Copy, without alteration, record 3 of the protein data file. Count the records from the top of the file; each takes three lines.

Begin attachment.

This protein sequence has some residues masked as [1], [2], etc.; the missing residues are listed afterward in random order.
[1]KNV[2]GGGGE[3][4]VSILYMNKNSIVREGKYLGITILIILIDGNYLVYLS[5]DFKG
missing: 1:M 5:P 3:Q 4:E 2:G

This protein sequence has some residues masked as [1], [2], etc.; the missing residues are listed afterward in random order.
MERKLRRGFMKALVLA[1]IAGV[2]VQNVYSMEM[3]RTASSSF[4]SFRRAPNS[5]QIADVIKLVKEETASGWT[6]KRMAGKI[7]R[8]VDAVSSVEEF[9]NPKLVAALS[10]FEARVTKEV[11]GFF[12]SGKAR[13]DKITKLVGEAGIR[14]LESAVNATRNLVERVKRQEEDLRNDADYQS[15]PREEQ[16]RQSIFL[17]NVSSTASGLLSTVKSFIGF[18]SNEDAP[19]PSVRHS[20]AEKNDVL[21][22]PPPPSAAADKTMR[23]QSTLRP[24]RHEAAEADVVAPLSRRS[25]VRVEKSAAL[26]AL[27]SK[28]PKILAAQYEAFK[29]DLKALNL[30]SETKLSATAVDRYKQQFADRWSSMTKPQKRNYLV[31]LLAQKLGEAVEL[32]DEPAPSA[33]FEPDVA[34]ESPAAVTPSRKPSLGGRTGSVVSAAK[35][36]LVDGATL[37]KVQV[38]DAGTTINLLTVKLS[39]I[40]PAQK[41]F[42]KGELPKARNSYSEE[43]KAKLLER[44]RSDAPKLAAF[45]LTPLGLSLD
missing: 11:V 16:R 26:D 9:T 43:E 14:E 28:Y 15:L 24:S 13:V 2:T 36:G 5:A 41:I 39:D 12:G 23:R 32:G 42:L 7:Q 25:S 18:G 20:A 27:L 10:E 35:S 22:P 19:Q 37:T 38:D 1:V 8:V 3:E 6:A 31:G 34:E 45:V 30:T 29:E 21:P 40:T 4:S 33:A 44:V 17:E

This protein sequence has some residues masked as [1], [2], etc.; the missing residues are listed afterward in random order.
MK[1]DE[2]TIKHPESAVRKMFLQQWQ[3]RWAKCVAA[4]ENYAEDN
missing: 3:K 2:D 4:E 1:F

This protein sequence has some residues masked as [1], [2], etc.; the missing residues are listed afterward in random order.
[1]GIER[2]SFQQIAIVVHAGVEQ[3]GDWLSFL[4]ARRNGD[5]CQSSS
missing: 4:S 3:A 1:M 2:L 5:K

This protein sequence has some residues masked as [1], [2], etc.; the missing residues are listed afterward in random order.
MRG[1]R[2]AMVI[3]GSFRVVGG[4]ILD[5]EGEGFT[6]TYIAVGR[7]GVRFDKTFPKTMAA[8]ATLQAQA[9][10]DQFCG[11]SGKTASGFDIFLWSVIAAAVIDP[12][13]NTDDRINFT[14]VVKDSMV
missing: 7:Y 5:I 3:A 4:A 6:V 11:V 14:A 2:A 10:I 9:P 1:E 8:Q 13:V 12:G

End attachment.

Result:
This protein sequence has some residues masked as [1], [2], etc.; the missing residues are listed afterward in random order.
MK[1]DE[2]TIKHPESAVRKMFLQQWQ[3]RWAKCVAA[4]ENYAEDN
missing: 3:K 2:D 4:E 1:F